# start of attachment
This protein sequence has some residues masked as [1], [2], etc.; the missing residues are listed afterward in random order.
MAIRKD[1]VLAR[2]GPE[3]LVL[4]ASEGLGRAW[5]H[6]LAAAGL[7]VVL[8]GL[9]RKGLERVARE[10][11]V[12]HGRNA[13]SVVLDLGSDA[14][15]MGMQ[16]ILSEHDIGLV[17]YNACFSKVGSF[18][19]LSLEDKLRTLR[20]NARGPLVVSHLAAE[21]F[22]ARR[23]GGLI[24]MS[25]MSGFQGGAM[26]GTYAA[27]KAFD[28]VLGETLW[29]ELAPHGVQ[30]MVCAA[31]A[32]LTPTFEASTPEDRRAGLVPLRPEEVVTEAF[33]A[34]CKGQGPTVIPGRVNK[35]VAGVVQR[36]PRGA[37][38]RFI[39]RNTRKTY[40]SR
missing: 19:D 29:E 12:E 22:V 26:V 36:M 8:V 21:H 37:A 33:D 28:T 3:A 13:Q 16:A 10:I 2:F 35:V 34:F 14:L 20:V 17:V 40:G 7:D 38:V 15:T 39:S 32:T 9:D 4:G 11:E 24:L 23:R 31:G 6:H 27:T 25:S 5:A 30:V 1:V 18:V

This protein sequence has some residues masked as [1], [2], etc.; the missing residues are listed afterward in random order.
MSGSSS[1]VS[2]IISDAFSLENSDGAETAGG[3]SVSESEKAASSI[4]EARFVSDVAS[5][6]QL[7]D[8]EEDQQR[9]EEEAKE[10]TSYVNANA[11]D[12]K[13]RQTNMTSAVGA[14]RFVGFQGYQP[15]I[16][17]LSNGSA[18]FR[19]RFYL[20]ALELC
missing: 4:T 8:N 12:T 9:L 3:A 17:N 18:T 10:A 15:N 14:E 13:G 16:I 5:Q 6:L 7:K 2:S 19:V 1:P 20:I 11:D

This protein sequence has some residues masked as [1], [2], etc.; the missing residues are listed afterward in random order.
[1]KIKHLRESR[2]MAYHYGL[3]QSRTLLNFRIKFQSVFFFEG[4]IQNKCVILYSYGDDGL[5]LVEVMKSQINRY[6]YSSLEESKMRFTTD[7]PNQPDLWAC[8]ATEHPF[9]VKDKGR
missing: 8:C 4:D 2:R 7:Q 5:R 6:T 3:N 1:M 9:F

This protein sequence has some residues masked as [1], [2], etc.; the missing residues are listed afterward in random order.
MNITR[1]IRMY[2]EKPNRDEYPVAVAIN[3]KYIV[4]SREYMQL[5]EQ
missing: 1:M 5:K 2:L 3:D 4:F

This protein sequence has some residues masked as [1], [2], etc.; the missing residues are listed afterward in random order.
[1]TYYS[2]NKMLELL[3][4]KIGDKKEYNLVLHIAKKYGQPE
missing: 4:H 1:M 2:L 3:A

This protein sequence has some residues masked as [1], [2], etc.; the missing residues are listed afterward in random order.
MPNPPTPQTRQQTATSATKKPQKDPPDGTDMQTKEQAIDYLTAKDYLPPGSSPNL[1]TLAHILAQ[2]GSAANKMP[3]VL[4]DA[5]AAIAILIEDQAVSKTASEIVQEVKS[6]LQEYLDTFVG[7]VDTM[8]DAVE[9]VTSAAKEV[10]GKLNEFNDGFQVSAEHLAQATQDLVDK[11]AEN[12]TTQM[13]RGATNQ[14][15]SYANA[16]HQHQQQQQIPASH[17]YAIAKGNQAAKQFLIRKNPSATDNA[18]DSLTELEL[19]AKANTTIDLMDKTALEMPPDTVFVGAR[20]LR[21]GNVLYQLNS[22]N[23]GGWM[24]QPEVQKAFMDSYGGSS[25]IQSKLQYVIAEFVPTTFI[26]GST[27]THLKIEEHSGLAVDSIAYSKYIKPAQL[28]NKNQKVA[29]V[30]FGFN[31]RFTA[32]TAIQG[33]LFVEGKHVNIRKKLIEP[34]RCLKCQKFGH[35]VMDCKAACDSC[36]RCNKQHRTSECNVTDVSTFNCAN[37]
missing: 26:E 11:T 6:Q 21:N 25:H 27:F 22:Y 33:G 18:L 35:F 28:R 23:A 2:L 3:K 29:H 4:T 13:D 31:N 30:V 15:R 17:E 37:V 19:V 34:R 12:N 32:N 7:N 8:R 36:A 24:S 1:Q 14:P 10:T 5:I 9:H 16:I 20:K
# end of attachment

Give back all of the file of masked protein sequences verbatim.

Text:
This protein sequence has some residues masked as [1], [2], etc.; the missing residues are listed afterward in random order.
MAIRKD[1]VLAR[2]GPE[3]LVL[4]ASEGLGRAW[5]H[6]LAAAGL[7]VVL[8]GL[9]RKGLERVARE[10][11]V[12]HGRNA[13]SVVLDLGSDA[14][15]MGMQ[16]ILSEHDIGLV[17]YNACFSKVGSF[18][19]LSLEDKLRTLR[20]NARGPLVVSHLAAE[21]F[22]ARR[23]GGLI[24]MS[25]MSGFQGGAM[26]GTYAA[27]KAFD[28]VLGETLW[29]ELAPHGVQ[30]MVCAA[31]A[32]LTPTFEASTPEDRRAGLVPLRPEEVVTEAF[33]A[34]CKGQGPTVIPGRVNK[35]VAGVVQR[36]PRGA[37][38]RFI[39]RNTRKTY[40]SR
missing: 19:D 29:E 12:E 22:V 26:V 36:M 8:V 21:H 37:A 33:D 28:T 3:A 13:Q 16:A 10:I 2:F 35:V 34:F 14:L 20:V 17:V 40:G 7:D 38:V 15:T 39:S 32:T 9:D 4:G 11:E 24:L 23:R 31:G 6:H 27:T 25:S 5:A 30:V 1:V 18:V

This protein sequence has some residues masked as [1], [2], etc.; the missing residues are listed afterward in random order.
MSGSSS[1]VS[2]IISDAFSLENSDGAETAGG[3]SVSESEKAASSI[4]EARFVSDVAS[5][6]QL[7]D[8]EEDQQR[9]EEEAKE[10]TSYVNANA[11]D[12]K[13]RQTNMTSAVGA[14]RFVGFQGYQP[15]I[16][17]LSNGSA[18]FR[19]RFYL[20]ALELC
missing: 4:T 8:N 12:T 9:L 3:A 17:N 18:T 10:A 15:N 14:E 13:G 16:I 5:Q 6:L 7:K 2:S 19:V 1:P 20:I 11:D

This protein sequence has some residues masked as [1], [2], etc.; the missing residues are listed afterward in random order.
[1]KIKHLRESR[2]MAYHYGL[3]QSRTLLNFRIKFQSVFFFEG[4]IQNKCVILYSYGDDGL[5]LVEVMKSQINRY[6]YSSLEESKMRFTTD[7]PNQPDLWAC[8]ATEHPF[9]VKDKGR
missing: 8:C 4:D 2:R 7:Q 5:R 6:T 3:N 1:M 9:F

This protein sequence has some residues masked as [1], [2], etc.; the missing residues are listed afterward in random order.
MNITR[1]IRMY[2]EKPNRDEYPVAVAIN[3]KYIV[4]SREYMQL[5]EQ
missing: 1:M 5:K 2:L 3:D 4:F

This protein sequence has some residues masked as [1], [2], etc.; the missing residues are listed afterward in random order.
[1]TYYS[2]NKMLELL[3][4]KIGDKKEYNLVLHIAKKYGQPE
missing: 4:H 1:M 2:L 3:A

This protein sequence has some residues masked as [1], [2], etc.; the missing residues are listed afterward in random order.
MPNPPTPQTRQQTATSATKKPQKDPPDGTDMQTKEQAIDYLTAKDYLPPGSSPNL[1]TLAHILAQ[2]GSAANKMP[3]VL[4]DA[5]AAIAILIEDQAVSKTASEIVQEVKS[6]LQEYLDTFVG[7]VDTM[8]DAVE[9]VTSAAKEV[10]GKLNEFNDGFQVSAEHLAQATQDLVDK[11]AEN[12]TTQM[13]RGATNQ[14][15]SYANA[16]HQHQQQQQIPASH[17]YAIAKGNQAAKQFLIRKNPSATDNA[18]DSLTELEL[19]AKANTTIDLMDKTALEMPPDTVFVGAR[20]LR[21]GNVLYQLNS[22]N[23]GGWM[24]QPEVQKAFMDSYGGSS[25]IQSKLQYVIAEFVPTTFI[26]GST[27]THLKIEEHSGLAVDSIAYSKYIKPAQL[28]NKNQKVA[29]V[30]FGFN[31]RFTA[32]TAIQG[33]LFVEGKHVNIRKKLIEP[34]RCLKCQKFGH[35]VMDCKAACDSC[36]RCNKQHRTSECNVTDVSTFNCAN[37]
missing: 26:E 11:T 6:Q 21:N 25:H 27:F 22:Y 33:G 18:L 35:F 28:R 23:A 2:L 3:K 29:H 4:T 13:D 31:N 30:V 15:R 17:E 37:V 19:V 34:R 12:N 32:N 7:N 8:R 36:A 24:S 1:Q 14:P 10:T 5:I 9:H 16:I 20:K